Addiction Treatment During the Coronavirus Crisis: Know Your Options
During the coronavirus crisis the concepts of telehealth for addiction treatment and telehealth online counseling emerged and blossomed amid a considerable amount of attention to our health care system. The virus response and stay-at-home orders catapulted so-called e-health services to the forefront of public health debates.
Traditional health care became problematic if not impossible during the pandemic as health care providers and patients alike became wary of person-to-person interaction for fear of transferring the virus.
For addiction treatment, a core of many programs is counseling, whether in group settings or on a one-on-one basis. The personal touch that worked for years was disrupted by government directives against humans closely interacting. This happened rather quickly and government and health care officials shifted the industry to accommodate more telehealth for mental health services.
Telehealth for Mental Health Treatment Deemed Critical
To the point, health care professionals involved with treating people addicted to alcohol or drugs were forced online. Telehealth online counseling became a key option during the pandemic emergency – and its widespread accessibility had to occur fast.
The pandemic response may be top-of-mind for most Americans, but mental health officials continue to emphasize the importance of remaining focused on our health and well-being.
“As COVID-19 sweeps across the U.S., closing businesses and schools and forcing many to stay home, telehealth treatment for substance abuse may now be more critical than ever” PBS reported near the start of social distancing in mid-March.1
Further, “At a time when the global pandemic is leading to more and more restrictions on socialization, those in recovery who rely on in-person interactions for accountability and community strength may especially feel the toll,” U.S. News & World Report reported in late March.2
Pandemic Made Telehealth for Addiction Treatment a Timely Option
Many addiction treatment plans begin with a detoxification process, which is best handled under medical supervision. Questions surfaced: How does one receive routine medical check-ups, when the patient or doctor, or both, would be exposed to the virus? What about prescriptions? And, Will insurance cover telehealth services?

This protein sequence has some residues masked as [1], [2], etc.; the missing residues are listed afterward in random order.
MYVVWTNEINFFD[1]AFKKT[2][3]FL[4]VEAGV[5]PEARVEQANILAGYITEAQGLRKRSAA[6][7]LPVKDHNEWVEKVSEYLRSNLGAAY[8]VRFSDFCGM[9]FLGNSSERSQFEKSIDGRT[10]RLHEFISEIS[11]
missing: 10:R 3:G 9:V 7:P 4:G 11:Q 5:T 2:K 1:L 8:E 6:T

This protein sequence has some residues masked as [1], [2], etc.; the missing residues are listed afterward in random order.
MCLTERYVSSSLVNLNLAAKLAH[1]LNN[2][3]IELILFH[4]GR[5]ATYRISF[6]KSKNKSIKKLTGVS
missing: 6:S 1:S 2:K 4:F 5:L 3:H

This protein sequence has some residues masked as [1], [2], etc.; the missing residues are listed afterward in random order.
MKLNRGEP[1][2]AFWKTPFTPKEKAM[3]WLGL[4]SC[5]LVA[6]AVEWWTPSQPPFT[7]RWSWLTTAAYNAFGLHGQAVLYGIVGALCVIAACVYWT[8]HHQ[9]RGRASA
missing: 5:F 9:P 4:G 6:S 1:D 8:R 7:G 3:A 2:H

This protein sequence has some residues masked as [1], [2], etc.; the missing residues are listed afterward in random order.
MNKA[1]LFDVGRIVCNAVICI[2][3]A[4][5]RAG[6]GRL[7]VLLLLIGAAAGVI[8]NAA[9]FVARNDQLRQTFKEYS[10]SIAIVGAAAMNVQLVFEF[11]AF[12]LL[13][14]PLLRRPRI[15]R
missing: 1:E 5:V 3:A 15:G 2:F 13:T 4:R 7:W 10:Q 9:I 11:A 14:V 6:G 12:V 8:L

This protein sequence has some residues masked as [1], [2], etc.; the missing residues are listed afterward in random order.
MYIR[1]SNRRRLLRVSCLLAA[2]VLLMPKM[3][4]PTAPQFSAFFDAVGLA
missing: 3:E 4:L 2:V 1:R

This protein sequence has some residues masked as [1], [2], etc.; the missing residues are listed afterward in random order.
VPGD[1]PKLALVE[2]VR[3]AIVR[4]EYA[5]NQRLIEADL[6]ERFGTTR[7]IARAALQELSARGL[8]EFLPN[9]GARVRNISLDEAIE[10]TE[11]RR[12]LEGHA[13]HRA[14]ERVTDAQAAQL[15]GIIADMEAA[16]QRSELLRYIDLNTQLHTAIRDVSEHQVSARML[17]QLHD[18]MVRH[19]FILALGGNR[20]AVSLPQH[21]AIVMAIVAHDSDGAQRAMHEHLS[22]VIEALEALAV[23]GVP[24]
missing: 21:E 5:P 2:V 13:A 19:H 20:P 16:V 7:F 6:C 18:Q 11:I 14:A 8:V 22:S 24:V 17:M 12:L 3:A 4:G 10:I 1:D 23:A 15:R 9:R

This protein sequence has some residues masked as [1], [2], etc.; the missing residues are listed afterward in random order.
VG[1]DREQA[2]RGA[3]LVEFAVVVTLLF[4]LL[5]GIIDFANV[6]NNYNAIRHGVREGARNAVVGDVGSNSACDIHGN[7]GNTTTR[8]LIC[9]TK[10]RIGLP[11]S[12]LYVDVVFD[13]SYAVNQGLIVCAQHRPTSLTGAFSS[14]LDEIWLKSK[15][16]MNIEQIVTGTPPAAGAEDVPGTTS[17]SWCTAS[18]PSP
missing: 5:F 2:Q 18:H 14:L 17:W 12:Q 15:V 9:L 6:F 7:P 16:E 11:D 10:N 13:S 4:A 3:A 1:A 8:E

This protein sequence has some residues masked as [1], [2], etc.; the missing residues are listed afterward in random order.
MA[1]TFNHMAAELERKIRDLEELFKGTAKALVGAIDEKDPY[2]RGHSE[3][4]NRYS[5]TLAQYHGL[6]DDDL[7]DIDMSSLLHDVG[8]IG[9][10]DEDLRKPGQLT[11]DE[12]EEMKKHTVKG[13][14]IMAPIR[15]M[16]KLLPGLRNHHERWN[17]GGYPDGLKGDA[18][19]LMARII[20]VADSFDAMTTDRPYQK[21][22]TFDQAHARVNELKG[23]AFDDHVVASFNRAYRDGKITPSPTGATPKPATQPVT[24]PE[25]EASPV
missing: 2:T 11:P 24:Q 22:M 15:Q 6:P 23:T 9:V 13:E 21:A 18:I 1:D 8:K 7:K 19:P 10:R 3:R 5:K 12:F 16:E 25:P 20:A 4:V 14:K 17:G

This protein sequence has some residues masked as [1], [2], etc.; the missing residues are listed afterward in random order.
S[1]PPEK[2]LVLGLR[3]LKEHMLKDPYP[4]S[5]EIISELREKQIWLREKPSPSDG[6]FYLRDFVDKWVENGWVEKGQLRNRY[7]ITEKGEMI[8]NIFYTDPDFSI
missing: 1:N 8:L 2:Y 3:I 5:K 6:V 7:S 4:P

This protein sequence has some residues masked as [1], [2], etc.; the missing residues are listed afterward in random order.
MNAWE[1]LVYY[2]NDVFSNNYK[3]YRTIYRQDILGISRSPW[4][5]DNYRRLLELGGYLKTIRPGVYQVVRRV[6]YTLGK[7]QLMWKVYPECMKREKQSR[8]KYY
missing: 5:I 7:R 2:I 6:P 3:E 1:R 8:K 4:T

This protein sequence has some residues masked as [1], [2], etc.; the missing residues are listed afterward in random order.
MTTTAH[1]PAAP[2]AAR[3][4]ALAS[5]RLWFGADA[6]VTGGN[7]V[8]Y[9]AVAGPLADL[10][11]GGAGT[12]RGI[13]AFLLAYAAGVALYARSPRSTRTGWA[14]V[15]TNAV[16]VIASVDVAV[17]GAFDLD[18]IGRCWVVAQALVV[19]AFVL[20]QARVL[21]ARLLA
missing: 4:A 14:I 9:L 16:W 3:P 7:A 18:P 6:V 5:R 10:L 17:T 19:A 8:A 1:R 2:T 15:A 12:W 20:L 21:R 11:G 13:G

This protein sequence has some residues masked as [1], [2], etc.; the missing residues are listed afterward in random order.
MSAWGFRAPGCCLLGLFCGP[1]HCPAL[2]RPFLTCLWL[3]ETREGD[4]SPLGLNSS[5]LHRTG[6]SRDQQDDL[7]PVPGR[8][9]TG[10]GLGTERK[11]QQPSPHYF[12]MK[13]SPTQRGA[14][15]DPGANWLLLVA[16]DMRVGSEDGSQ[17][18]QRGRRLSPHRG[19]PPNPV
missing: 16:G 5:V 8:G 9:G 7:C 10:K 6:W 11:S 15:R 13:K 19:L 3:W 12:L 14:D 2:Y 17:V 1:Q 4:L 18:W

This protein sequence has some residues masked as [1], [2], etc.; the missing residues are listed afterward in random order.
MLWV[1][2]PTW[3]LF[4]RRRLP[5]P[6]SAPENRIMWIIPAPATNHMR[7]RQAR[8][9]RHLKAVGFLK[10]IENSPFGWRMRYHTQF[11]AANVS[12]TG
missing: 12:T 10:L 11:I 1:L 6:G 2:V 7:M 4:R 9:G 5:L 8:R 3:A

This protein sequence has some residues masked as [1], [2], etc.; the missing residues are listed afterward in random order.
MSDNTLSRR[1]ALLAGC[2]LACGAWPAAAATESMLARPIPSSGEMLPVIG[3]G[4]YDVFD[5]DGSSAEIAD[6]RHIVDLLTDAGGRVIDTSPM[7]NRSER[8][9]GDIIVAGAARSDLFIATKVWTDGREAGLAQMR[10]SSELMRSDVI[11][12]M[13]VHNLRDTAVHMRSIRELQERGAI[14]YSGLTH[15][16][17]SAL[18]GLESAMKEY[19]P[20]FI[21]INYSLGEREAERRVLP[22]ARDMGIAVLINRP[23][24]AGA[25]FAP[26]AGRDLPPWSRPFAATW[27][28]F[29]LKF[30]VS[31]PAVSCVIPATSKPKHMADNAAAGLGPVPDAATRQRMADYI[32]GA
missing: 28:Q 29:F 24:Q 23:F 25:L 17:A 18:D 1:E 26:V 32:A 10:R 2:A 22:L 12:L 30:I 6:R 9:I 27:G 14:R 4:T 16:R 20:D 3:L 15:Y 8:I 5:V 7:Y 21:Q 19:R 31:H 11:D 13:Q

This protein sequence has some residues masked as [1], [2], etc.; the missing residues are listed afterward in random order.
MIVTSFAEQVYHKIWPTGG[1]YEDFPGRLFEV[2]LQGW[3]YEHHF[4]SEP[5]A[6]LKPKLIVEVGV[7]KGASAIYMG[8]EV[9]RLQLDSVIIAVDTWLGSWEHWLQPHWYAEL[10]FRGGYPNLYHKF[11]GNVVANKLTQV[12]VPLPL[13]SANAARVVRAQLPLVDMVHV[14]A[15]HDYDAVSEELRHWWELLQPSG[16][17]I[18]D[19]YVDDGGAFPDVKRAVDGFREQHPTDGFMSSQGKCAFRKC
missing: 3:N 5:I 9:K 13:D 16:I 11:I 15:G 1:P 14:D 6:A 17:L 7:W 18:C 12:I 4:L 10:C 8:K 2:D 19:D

Telehealth is delivery of health services via use of videoconferencing, texting, mobile applications or other electronic means. Also called telemedicine, early applications focused on providing health services for people living in remote areas, or who are challenged to visit health offices.3
The virus crisis made telehealth an immediate need. Online meetings on apps like Zoom, Google Hangouts Meet and others proved remarkable toward helping people in recovery stay connected with one another and provide group support.
“Being able to use video conference meetings during this time of quarantine has been a critical part of remaining sober,” said Graham W., creator of a private social media group for Alcoholics Anonymous members to keep in contact through the crisis. “And allows us to be able to interact with others face-to-face without actually being face-to-face. It’s been a life-saver.”
Early Applications of Telehealth Online Counseling
Alcoholics Anonymous is one of several group-therapy options for people in recovery. What about for other uses, such as individual counseling sessions, regular physician check-ups, or keeping up-to-date with prescriptions?
The coronavirus response includes actions by federal and state regulators to ease restrictions on use of telehealth for mental health or related services. For instance, the federal government acted to allow registered health care providers to issue prescriptions through telehealth platforms, without requiring in-person medical examinations.
A news item at the beginning of April claimed most mental health providers already use video services to treat patients 4. Additionally, Marketplace.org reported on coming insurance coverage changes, noting some therapists already use telehealth for critical and timely assistance for clients – regardless whether or not insurance will pay for the services. 5
For addiction treatment, monitoring patients in early recovery is vital to help people vulnerable to relapse due to anxiety or stress, especially during an emergency such as the pandemic. The needs for mental health services beyond the traditional in-office visits are being recognized.
Eventually HIPAA and other health care regulations will be compared with practical telemedicine experiences during the pandemic. Ultimately regulatory changes will occur allowing more widespread application of telehealth services. Seemingly minor adjustments, such as allowing for longer prescriptions than before, may become the norm for telemedicine.
Varying Types of Telemedicine Settling In
The Mayo Clinic proves a solid summary of the types of telehealth services available or coming soon 6. In recent years some became common, such as website health portals, or telephoning or videoconferencing with nurses.
Regarding telehealth for mental health treatment, simple options like recovery support chats, or text messages to remind of upcoming appointments or even just motivational messages, can go a long way toward keeping patients engaged with their recovery program.
A key benefit of telehealth for addiction treatment is the expansion of accessibility. Access to mental health-related services now are available rather easily for treatment for addiction or alcoholism, or other mental disorders. Some have even argued telehealth may be superior to in-person care as it widens the availability of treatment for those who need it. 7
Telehealth services and the technology that support it are burgeoning options in the nationwide challenges of treatment for addiction to drugs or alcohol.